Our friend organises a dinner on a private beach as a surprise. Another boat trip worth every minute. Leaving in the late afternoon we arrive at a table and chairs set up on sand jetting out into the ocean, candles ready to illuminate the evening as darkness descends. As night falls we rely on the dim of the night lights glowing on moored boats not too far away, the candles and the stars to guide our senses as we enjoy a meal of salads, meat, seafood, dessert and wine. All prepared somewhere in the trees, a catering set up just for us, waiter and chef. The boat ride back a sleigh ride over an ice rink of smooth water.


Joining other guests in the evening at the bar, sharing stories and adventures is a part of travel I love. Facebook.com/expatlifethailand.com FEBRUARY / MARCH 57 They can enlighten you and inspire you to take journeys you may not have considered, to try something new and to expand your horizons. We share stories. Mine is the parrot fish and of a day wakeboarding among the reefs, others secret beach spots, reef shark encounters, dive trips and good books. Everyone has a story. Staff share their experiences, where they have worked, why they are here and where they hope to work next. Island life can get a little isolating if you are working here. Island fever can take hold and then it’s time to move on, however with no regrets.


Our friend has since moved to Thailand. Leaving a vacation is always difficult, like pulling teeth as a child, something that needs to be done and the quicker the better. Our flight leaves at 1am so we can slip away without noticing the sand, surf and sun we are leaving behind. swept out to sea washed up on a reef or captured by pirates is not. Engines up, open, screwdrivers out. Our boat driving cowboys are on to it. Problem fixed, thinking this may be a regular occurrence, we are off. Radio the plane, triple Vodkas please. We will be back to enjoy the Maldives, it’s beauty and it’s hospitality. Arriving and leaving in day light next time to really appreciate such a spectacularly beautiful part of the world.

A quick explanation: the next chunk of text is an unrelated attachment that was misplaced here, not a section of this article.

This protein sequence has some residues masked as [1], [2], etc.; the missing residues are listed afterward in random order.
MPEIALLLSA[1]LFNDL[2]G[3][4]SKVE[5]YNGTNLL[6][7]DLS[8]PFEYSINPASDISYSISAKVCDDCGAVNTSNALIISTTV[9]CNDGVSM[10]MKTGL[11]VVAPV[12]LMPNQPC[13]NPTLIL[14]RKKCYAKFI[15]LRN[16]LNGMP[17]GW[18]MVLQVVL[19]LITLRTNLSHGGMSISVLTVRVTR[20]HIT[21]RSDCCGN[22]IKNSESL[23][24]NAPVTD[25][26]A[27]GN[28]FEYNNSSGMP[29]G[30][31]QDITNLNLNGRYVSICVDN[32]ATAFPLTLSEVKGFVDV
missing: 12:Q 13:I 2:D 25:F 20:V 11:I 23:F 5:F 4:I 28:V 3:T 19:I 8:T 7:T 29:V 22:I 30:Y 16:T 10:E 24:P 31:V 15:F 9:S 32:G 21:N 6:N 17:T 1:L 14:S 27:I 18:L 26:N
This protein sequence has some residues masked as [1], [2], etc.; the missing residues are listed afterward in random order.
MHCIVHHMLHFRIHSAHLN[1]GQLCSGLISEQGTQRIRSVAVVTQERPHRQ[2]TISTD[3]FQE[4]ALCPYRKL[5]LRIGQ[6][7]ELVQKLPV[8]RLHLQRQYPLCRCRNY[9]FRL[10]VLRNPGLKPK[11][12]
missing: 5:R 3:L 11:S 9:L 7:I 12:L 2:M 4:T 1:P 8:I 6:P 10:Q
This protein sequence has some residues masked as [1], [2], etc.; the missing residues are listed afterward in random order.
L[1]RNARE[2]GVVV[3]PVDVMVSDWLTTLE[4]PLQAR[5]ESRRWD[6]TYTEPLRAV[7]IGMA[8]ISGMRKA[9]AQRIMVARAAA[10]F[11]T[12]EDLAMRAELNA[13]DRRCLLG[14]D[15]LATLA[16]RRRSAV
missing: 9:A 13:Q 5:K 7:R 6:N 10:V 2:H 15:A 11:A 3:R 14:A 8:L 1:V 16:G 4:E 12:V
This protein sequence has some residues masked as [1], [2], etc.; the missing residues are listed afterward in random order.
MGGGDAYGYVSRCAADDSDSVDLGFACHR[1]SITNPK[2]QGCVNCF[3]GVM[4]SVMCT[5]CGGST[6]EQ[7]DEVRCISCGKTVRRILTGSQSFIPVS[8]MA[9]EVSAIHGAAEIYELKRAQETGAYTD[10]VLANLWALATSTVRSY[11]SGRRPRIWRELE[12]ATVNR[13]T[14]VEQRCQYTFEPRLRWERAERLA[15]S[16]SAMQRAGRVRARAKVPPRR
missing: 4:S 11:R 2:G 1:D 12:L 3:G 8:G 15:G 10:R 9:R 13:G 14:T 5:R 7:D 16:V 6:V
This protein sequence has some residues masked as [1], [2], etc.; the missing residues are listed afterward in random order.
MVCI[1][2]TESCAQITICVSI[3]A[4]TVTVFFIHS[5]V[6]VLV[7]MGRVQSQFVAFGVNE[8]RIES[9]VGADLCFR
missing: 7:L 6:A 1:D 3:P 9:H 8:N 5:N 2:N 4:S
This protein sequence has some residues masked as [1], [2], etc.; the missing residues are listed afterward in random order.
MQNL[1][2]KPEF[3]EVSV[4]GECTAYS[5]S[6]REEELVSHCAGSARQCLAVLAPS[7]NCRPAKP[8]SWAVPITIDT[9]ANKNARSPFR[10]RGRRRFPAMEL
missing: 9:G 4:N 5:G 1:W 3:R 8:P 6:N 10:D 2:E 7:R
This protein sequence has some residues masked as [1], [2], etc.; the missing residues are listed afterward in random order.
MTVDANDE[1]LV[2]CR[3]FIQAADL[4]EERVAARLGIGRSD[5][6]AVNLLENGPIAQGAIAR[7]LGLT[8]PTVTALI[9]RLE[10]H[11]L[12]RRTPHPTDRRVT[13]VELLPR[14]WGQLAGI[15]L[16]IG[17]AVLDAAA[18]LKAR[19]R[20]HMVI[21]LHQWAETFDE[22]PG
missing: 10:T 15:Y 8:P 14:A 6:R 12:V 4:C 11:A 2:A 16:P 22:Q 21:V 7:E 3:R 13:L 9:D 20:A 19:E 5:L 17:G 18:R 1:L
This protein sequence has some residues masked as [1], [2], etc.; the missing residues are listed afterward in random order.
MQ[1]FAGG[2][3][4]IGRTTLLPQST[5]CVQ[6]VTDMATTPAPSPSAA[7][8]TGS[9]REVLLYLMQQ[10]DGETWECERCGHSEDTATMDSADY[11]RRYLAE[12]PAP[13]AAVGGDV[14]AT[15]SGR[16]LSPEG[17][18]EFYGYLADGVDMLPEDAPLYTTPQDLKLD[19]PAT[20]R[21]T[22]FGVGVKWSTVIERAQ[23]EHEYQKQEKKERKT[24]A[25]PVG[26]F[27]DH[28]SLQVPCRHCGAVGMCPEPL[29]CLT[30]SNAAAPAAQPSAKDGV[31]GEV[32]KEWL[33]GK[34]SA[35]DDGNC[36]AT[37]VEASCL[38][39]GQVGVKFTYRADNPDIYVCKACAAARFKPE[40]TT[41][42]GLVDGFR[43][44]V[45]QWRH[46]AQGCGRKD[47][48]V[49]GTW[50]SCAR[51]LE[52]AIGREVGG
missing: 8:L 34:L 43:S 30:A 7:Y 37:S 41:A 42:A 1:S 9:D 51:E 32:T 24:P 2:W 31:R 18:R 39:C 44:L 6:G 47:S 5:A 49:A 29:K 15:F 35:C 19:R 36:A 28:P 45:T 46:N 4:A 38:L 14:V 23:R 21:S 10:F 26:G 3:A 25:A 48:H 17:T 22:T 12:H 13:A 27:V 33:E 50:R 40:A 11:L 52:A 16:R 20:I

We are prepared for the journey this time and others join for the 45 minute cruise to the airport. With the lights of Male airport approaching there is a sudden silence as we are plunged into darkness, set adrift, our engines exhausted not wanting to complete the journey. Even my heart jumps, suddenly all senses set to overload as eyes adjust and reality hits. Horror doesn’t really capture the look on everyone’s faces. OK captain, kids, do something! Drifting back to our resort could be OK but swept out to sea washed up on a reef or captured by pirates is not. Engines up, open, screwdrivers out. Our boat driving cowboys are on to it. Problem fixed, thinking this may be a regular occurrence, we are off. Radio the plane, triple Vodkas please. We will be back to enjoy the Maldives, it’s beauty and it’s hospitality. Arriving and leaving in day light next time to really appreciate such a spectacularly beautiful part of the world.